'Lunch Bucket Paradise' - Hail Suburbia

Sometimes a person just got lucky, and everything fell into place. And then the place kept growing and growing.

(This is the sixth excerpt from "Lunch Bucket Paradise," East Bay author Fred Setterberg's fictionalized account of growing up in San Leandro's Washington Manor -- Jefferson Manor in the novel. See links to prior excerpts below.)

The suburbs thrive and then quickly spread, new homes fixing a fresh grid of rectangles atop the bracken and duck sloughs, the oceans of stucco washing over acres of cherry orchards.

Men laboring weekends in their yards and gardens witness their dreams come to fruition: a sycamore seedling now arching across the front sidewalk, the shade splashed upon a small patch of emerald lawn, the homeowner lolling under the fluttering canopy with a bottle of Lucky Lager clasped in hand.

Men patch up their old canvas hunting jackets with iron-gray duct tape and sell their .308 Winchesters and 16-gauges, declaring themselves partisans of the Canada geese that now wing their way north since the sacrifice of their marsh. Weekend gardeners and carpenters settle down to the business of propagation and improvement.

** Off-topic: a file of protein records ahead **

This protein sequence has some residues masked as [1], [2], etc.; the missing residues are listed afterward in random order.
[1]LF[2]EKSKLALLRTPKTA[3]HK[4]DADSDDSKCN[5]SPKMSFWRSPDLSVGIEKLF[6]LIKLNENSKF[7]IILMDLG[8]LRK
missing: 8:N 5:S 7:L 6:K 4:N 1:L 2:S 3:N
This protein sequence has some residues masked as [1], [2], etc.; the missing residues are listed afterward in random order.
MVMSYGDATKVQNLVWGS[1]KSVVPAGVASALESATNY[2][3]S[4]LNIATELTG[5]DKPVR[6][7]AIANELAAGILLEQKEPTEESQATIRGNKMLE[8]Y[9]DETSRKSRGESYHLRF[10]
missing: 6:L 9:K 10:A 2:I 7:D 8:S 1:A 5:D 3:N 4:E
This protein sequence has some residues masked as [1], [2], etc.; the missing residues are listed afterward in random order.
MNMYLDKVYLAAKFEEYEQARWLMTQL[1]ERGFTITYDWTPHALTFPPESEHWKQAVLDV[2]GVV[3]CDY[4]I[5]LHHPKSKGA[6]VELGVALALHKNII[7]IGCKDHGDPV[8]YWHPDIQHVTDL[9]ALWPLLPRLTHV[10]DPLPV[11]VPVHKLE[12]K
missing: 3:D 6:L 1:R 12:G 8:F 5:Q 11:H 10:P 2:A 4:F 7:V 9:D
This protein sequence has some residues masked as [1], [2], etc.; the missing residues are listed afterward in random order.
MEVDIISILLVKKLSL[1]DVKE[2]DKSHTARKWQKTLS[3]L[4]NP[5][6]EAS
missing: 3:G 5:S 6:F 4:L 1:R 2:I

All this is to say that they cannot believe the good fortune that has come their way.

“The reasons for the rapid growth of suburbia are easy to understand,” explains a lavish color supplement to the Sunday paper. “They are but the fulfillment of the unyielding rules of economics and the inexorable laws of supply and demand.”

“First Advantage—Strategic location.” (The newspaper calls the new suburbs “irresistible to the industrious man and woman who seek an affordable house, an opportunity to labor honestly, and a good, decent place to raise a family.”

“Second—All the year-round climate and the low city tax rate.” (As though weather and taxes are twined together in an aspect of natural selection.)

“Third—Splendid opportunities for employment, and unexcelled potential for the opening of even more factories.”

Sooner or later, it all comes down to jobs for working people—but something else, too. Something hardly ever mentioned.

If you’re halfway honest, you’ve got to thank God for the sheer dumb luck of being born in such a time and place. You can tell yourself that hard work and smart choices made all the difference, but why lie?

For those acquainted with Thomas Jefferson—and every subdivision has a few citizens equipped with curiosity and a library card—there is a passage in Notes on the State of Virginia that feels pleasant to ponder at the foot of a blossoming pear tree when Saturday afternoons turn too hot to work. The homeowner sinks into the foam pad of his chaise lounge and reflects, as had Jefferson, on the landed yeoman as the ideal citizen of the new nation. He reflects upon his neighbors and himself.

“I view large cities,” Jefferson declared in a revelatory passage that any sly burgher will pounce on, “as pestilential to the morals, the health, and the liberty of man. True, they nourish the elegant arts, but the useful ones can thrive elsewhere…”